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I came across this sentence on an ESL teaching website while preparing for my English Corner:

"What holidays have disappeared in your country?"

Shouldn't it be "disappeared from"? I was quite certain that "from" was the correct preposition in this case, but it seems that Google doesn't support me on this. I'm a little confused now...

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    Turn the sentence around: In your country, what holidays have disappeared? From your country, what holidays have disappeared? Which do you prefer? – Ronald Sole Jun 13 '18 at 16:57
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Short answer

The following is correct, assuming a neutral tone:

"What holidays have disappeared in your country?"

Explanation

It's true that disappear does not need a preposition to function, as both @J.R.♦ and @Jawel have already stated in this thread, but disappeared from creates a nuance that something or someone that was there but now isn't, and its absence creates an often weird or eerie feeling, and to rectify this feeling, he/she/it should be back where he/she/it is. Other prepositions don't create this nuance.

Examples

The notebook disappeared from my desk.

(The notebook was on my desk, and now it's not. But it should be. How weird.)

The notebook on my desk disappeared.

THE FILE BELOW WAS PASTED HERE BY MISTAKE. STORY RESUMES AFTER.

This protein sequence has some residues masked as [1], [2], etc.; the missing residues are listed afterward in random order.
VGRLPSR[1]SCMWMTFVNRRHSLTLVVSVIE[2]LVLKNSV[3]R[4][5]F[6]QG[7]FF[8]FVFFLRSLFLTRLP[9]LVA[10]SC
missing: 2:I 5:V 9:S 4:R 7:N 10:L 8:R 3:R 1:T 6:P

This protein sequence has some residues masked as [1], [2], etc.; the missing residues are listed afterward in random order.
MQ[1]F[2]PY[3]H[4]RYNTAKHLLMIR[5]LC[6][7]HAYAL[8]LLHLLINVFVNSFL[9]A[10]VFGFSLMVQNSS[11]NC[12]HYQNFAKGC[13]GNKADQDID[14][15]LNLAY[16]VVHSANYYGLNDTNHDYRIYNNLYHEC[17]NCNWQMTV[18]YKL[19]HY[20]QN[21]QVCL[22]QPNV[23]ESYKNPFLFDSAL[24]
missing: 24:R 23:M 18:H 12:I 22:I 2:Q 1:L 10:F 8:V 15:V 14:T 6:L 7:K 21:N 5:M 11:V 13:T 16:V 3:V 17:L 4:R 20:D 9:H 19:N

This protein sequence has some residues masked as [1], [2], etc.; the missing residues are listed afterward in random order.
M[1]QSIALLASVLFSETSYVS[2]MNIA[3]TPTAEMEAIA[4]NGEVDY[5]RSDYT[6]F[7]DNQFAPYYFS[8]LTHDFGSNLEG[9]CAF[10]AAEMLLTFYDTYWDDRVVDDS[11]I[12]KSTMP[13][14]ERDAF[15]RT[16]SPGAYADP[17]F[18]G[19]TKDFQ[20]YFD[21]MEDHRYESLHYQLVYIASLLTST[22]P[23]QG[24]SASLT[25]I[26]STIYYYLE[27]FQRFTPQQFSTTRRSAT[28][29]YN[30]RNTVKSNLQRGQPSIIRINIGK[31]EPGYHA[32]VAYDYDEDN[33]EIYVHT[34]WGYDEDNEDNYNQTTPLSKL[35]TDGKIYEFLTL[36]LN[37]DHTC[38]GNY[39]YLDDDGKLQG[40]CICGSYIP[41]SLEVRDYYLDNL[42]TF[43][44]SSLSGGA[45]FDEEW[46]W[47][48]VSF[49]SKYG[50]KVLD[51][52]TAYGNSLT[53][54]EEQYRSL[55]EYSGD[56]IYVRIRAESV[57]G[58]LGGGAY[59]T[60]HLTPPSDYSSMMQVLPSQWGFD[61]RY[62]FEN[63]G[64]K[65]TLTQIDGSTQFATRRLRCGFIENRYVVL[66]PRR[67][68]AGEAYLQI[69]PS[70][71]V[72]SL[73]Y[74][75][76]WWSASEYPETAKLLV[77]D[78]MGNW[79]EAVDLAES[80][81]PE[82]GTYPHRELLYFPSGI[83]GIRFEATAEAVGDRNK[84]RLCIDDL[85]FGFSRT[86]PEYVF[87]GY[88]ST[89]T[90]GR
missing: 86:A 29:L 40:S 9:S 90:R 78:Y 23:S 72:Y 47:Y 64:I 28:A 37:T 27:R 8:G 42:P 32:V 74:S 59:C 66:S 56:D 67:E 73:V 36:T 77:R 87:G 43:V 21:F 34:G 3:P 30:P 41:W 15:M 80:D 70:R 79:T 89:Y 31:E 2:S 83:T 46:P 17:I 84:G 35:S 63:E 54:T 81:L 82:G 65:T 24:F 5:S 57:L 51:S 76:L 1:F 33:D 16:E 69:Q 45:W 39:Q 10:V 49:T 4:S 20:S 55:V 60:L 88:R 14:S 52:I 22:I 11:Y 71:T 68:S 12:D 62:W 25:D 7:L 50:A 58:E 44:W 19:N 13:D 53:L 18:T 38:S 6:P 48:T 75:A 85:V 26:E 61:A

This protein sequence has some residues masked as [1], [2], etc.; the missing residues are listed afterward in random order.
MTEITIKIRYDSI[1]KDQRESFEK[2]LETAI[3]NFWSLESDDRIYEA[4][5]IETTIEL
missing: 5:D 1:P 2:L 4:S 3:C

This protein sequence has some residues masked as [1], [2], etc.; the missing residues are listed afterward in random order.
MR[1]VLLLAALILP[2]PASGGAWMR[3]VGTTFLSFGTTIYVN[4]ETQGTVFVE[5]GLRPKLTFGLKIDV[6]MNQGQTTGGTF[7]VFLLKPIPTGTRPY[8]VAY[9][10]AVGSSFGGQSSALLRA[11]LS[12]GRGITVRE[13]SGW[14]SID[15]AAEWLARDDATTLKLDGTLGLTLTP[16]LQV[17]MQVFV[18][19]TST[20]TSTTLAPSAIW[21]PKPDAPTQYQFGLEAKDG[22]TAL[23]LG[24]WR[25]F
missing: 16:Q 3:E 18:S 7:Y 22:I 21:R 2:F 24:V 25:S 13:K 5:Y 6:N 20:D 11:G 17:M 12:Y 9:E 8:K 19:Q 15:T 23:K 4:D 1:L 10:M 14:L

(The notebook was on my desk, and now it's not. Oh, well.)

What holidays have disappeared from your country?

What holidays were there, and now aren't (but should be reinstated because you're not used to them being gone)?

What holidays have disappeared in your country?

As @Ronald Sole indicated, "In your country, what holidays have disappeared?"

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I am sorry to say that you are wrong, but indeed, you are..

The linking verbs "disappear" and "appear" don't need any proposition to function.

  • Why did you disappear at the party yesterday?

  • Oh, my mother called me and mentioned some important things causing me to go home.

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I think both versions are fine.

As you point out, "disappear from" is idiomatic speech:

Why has so much money disappeared from my bank account?
The turtles disappeared from the beach.

However, many other prepositions can also follow disappear:

The moon disappeared behind the cloud.
She disappeared into a thick fog.
The spider disappeared under the bed as soon as I turned on the light.

And, of course, you don't need any preposition at all:

After Belgium scored two quick goals, Germany's two-goal lead had quickly disappeared.

So, as other answers and comments have indicated, try parsing your sentence differently:

INSTEAD OF: [What holidays] [have disappeared in] [your country]?
THINK OF IT AS: [What holidays] [have disappeared] [in your country]?

But:

What holidays have disappeared from your country?

would be fine, too.

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